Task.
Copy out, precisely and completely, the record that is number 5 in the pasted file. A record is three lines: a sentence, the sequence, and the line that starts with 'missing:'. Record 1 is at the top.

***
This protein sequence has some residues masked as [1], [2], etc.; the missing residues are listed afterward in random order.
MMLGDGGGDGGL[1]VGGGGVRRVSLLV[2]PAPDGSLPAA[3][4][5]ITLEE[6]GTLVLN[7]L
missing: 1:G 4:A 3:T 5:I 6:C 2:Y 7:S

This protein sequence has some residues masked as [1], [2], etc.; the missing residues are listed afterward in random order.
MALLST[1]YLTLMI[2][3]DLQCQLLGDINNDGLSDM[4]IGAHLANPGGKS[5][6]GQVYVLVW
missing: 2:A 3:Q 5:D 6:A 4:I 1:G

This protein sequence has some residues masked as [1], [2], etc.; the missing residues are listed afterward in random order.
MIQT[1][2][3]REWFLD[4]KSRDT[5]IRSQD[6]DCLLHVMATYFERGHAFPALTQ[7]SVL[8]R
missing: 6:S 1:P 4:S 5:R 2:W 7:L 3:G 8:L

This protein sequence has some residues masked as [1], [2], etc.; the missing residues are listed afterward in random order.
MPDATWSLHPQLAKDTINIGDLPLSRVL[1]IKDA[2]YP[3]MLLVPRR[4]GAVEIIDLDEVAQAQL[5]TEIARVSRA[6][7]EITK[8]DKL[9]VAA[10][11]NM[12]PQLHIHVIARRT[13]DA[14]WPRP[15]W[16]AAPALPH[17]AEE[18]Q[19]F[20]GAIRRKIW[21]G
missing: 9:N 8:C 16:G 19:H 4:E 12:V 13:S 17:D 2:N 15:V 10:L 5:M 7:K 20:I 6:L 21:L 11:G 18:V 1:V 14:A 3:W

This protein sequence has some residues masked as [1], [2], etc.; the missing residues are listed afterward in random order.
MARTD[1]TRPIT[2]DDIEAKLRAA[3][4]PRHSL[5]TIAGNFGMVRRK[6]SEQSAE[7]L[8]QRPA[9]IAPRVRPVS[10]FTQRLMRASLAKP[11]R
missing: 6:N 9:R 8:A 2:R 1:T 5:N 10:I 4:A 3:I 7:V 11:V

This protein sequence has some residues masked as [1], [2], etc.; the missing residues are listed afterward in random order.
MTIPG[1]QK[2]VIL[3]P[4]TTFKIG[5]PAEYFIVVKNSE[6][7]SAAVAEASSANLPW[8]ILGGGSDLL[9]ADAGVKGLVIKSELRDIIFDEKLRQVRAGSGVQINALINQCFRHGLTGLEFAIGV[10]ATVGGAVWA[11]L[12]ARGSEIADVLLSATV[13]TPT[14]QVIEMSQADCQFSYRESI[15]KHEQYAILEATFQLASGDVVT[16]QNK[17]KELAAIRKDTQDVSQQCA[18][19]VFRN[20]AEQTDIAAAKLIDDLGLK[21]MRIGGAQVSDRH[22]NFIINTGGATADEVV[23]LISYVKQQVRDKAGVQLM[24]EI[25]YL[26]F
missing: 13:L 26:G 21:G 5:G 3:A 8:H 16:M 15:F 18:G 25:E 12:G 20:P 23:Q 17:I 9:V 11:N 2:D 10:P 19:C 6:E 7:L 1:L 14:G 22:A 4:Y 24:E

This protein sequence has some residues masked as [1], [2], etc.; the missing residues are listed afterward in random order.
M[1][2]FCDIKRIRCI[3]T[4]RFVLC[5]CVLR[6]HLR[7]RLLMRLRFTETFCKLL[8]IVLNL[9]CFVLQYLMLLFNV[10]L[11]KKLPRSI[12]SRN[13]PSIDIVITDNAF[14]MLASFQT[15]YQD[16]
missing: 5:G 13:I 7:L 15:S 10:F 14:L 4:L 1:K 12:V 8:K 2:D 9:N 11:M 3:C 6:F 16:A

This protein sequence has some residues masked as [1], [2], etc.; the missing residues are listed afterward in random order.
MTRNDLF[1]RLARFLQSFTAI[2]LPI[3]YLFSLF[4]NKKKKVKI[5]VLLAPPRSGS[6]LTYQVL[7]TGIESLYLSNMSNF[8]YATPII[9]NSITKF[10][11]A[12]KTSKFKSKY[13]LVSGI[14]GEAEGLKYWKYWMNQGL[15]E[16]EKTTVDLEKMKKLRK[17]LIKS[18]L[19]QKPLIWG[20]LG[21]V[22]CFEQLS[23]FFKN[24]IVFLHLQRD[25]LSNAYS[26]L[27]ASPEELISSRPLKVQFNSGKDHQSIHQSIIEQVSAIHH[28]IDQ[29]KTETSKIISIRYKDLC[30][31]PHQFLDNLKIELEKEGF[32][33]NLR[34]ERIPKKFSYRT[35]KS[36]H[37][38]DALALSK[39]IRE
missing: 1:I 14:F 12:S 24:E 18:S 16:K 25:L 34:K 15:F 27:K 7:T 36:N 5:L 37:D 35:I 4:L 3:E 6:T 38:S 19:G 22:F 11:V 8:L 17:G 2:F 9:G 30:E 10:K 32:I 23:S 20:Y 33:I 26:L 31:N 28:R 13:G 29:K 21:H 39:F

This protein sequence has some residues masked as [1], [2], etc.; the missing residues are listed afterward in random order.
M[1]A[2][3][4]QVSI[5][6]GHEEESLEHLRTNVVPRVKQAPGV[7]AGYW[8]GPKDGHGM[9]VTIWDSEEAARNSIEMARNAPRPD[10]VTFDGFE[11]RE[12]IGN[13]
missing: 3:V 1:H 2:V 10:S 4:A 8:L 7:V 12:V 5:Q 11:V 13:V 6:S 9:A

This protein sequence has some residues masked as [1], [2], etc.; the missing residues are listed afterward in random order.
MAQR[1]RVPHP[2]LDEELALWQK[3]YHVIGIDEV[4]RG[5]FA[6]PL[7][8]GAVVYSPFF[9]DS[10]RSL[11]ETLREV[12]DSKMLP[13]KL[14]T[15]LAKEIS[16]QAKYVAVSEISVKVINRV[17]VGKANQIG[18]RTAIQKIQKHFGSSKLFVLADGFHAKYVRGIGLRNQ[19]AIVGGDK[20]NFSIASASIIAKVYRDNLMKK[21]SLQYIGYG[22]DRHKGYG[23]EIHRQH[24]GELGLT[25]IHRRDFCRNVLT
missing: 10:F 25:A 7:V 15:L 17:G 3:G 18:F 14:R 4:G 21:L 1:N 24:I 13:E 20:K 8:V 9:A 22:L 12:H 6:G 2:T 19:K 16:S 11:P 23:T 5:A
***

This protein sequence has some residues masked as [1], [2], etc.; the missing residues are listed afterward in random order.
MARTD[1]TRPIT[2]DDIEAKLRAA[3][4]PRHSL[5]TIAGNFGMVRRK[6]SEQSAE[7]L[8]QRPA[9]IAPRVRPVS[10]FTQRLMRASLAKP[11]R
missing: 6:N 9:R 8:A 2:R 1:T 5:N 10:I 4:A 3:I 7:V 11:V